To illustrate the instability point, check out this video of formul8r (a nice wide car) vs. The Porsche Outlaw (a fairly narrow car).  You'll see the Porsche get into a "death wiggle" that completely kills it's speed.

Fast cars are usually heavier. Heavier cars have more potential energy at the top of the hill. That translates into more kinetic energy at the bottom of the hill, which translates into speed. Potential energy depends on the weight of the car and the height that the car is at. The cars will be starting at the same height, but a heavier car will have more potential energy. That means more kinetic energy at the bottom of the hill, and more kinetic energy means more speed.  That extra weight will help the car keep it’s speed better in the flat stretch to the finish line.

## Check out our Speed Tips for making a fast car

When picking out a car, make sure that there is not any part of the car that will rub on the sides of the track. Often cars have running boards or other things that stick out on the sides. If these parts of the cars rub on the sides of the track, it will really slow the cars down. Also watch out for cars whose wheels are set in from the edge of the body. Even though these cars don’t look like they have anything sticking out on the side, the body itself will rub.

These two cars both have issues.  The Plymouth's wheels are set in and the 40 Ford has it's wheels set in as well as a running board connecting the fenders.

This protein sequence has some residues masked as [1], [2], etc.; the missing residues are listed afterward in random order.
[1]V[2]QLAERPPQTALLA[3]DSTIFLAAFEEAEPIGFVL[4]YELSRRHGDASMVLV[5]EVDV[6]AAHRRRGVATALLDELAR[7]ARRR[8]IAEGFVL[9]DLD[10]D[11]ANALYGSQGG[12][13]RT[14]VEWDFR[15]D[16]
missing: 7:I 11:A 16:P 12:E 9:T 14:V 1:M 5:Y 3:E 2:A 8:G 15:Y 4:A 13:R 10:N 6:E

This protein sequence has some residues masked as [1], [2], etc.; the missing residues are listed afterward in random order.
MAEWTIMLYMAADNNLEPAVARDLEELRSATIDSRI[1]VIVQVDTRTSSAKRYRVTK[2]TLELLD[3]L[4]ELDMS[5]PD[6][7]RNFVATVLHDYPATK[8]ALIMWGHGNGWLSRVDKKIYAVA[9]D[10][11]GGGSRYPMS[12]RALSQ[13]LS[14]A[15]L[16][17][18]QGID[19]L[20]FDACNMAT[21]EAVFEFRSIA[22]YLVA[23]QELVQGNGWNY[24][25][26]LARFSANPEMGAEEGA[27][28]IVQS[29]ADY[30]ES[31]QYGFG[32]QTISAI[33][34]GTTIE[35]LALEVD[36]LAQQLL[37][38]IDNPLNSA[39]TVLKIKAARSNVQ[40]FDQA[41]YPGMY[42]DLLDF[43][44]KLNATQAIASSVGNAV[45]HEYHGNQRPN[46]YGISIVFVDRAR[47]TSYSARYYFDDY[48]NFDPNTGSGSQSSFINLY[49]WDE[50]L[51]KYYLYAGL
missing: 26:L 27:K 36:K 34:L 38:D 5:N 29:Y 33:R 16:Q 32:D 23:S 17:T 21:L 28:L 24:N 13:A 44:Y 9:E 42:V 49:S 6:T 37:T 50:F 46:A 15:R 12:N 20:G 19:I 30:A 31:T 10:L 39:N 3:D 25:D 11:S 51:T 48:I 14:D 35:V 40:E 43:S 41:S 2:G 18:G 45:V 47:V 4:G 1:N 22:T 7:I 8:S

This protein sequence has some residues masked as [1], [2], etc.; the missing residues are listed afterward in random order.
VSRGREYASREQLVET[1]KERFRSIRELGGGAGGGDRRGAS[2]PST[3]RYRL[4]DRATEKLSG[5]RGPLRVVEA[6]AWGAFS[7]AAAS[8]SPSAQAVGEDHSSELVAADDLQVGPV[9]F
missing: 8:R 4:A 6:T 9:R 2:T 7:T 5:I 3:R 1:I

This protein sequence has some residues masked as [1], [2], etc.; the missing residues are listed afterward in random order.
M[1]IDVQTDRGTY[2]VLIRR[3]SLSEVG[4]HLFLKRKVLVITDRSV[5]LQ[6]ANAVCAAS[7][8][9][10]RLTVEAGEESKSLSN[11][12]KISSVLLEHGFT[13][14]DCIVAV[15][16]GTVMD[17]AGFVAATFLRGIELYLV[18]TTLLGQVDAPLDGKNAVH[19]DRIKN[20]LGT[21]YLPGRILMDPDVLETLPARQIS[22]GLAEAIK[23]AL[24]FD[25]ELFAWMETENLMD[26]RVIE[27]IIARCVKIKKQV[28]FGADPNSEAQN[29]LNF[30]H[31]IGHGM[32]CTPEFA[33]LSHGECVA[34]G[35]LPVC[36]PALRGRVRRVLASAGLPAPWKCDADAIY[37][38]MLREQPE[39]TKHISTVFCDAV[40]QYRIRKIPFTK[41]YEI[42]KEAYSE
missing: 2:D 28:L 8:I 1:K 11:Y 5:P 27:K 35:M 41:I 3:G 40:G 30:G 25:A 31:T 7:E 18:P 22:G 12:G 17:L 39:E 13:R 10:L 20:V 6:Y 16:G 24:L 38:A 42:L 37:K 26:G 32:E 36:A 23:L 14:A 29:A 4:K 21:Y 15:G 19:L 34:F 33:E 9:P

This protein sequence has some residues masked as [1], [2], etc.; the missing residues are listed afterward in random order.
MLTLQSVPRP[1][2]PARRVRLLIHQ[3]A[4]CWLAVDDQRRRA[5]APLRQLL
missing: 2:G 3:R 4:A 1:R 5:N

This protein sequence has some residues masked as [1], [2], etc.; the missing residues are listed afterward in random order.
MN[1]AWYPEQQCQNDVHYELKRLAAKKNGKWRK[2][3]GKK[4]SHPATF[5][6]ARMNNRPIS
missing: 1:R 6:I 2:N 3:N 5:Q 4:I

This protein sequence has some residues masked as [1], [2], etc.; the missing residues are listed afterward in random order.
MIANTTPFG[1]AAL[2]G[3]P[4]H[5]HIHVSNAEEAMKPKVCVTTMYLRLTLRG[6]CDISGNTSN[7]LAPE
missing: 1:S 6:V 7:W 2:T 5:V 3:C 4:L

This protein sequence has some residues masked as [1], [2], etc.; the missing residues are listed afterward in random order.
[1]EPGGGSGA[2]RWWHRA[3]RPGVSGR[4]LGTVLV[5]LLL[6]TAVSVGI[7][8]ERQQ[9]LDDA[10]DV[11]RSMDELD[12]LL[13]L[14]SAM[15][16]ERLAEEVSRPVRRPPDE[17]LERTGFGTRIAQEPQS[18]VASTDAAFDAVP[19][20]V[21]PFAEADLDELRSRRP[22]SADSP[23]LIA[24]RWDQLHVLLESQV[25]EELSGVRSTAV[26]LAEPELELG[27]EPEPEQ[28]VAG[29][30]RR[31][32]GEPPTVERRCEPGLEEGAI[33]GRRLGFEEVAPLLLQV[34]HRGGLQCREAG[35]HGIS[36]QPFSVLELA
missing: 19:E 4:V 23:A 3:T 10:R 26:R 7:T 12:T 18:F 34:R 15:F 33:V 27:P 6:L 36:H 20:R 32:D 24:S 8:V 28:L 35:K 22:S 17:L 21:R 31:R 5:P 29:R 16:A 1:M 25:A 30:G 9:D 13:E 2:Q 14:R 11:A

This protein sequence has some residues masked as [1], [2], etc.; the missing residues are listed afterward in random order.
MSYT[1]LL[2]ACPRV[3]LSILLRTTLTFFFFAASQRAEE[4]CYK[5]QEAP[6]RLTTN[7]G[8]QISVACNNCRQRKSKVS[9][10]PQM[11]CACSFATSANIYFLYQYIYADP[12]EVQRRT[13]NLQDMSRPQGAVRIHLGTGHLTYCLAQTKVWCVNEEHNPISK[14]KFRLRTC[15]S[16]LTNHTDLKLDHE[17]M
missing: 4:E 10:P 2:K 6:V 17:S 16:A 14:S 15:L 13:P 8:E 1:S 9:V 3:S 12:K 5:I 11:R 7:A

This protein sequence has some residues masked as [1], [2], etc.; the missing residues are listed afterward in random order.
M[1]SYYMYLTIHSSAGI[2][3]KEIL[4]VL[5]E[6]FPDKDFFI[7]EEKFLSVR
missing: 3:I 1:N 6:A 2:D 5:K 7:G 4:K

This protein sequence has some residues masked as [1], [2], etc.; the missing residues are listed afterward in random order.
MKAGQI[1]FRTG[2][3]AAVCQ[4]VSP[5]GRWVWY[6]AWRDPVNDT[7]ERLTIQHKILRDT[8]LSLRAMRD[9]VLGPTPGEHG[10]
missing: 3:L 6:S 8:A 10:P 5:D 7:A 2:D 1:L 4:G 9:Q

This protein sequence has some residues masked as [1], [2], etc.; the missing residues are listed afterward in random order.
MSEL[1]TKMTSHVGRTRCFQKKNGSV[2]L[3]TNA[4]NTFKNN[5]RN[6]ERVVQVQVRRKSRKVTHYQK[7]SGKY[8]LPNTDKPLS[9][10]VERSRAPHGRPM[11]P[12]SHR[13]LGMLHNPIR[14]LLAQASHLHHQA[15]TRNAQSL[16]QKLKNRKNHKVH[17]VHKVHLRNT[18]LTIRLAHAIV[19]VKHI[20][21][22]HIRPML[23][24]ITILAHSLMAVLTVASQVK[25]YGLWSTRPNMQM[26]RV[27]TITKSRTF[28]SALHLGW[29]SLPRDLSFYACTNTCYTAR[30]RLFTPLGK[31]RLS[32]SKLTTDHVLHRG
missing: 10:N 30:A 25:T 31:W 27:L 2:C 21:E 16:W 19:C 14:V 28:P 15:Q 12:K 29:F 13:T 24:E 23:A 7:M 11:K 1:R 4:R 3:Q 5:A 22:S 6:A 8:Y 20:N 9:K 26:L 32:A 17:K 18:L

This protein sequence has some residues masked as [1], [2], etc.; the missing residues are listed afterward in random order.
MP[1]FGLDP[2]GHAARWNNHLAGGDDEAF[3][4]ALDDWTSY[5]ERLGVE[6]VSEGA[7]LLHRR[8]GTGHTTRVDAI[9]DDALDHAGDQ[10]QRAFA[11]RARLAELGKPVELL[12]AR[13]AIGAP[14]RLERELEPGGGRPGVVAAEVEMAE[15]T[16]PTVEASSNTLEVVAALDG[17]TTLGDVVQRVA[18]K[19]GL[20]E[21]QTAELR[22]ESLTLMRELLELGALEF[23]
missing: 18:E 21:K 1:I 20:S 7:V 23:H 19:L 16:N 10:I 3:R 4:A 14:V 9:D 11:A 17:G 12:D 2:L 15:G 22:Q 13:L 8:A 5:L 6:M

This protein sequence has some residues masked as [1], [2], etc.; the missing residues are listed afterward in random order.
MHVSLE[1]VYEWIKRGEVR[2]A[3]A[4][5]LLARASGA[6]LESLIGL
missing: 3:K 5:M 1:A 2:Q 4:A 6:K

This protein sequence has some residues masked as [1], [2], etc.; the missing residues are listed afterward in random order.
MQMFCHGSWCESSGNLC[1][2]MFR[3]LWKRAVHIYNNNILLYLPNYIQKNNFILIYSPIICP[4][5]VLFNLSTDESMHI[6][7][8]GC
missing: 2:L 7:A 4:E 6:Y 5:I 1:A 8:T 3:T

Notice how both of them rub on the sides of the track. This rubbing really slows them down and makes them terrible racers.  (Although to look at, this 40 Ford is one of my favorites!)

Make sure that the car doesn’t have an extra long length from the front wheel to the front bumper. Not a lot of cars have this problem, but there are some. If the car is low to the ground, that will exaggerate this problem. What happens is when the car comes of the hill, the front bumper can scrape on the track causing the car to slow down. The problem also becomes worse as the steepness of the drop hill increases.

This Corvette has this problem.

Because of it's long low front, as it comes off the hill, the front scrapes on the track and slows it down.

A car with most of it's weight in the back, all other things being equal, will be a faster car.  Having the center of gravity - or more of the weight in the back - comes back to potential energy. Potential energy depends on height and weight. Let’s suppose that two cars have the same weight, but when it comes to gravity, it acts as if the weight is all in one place. We call that the center of gravity. The further back the weight is placed on the car, the further back the center of gravity. On an incline, that means the farther back the center of gravity is, the higher it is, which means more potential energy.

Check out this clip from a great pinewood derby video by Mark Rober. It helps explain this with some great visuals.

A low center of gravity will help the car be more stable and run straighter. As discussed earlier, if the car is bouncing back and forth from one side of the track to the other, your car is going to lose speed. One of the problems is that usually the cars with a low center of gravity are also thin, so they are lighter, which doesn’t help in the speed department.

A longer wheel base improves the stability of your Hot Wheels car, which translates into a smoother, straighter ride. Comparing a short wheel base to a long wheel base is like comparing a Corvette to a Cadillac. While the Corvette is quick and maneuverable the Cadillac gives you a very smooth ride. Since we are racing on straight downhill tracks, maneuverability is not an issue. We want a nice smooth straight ride.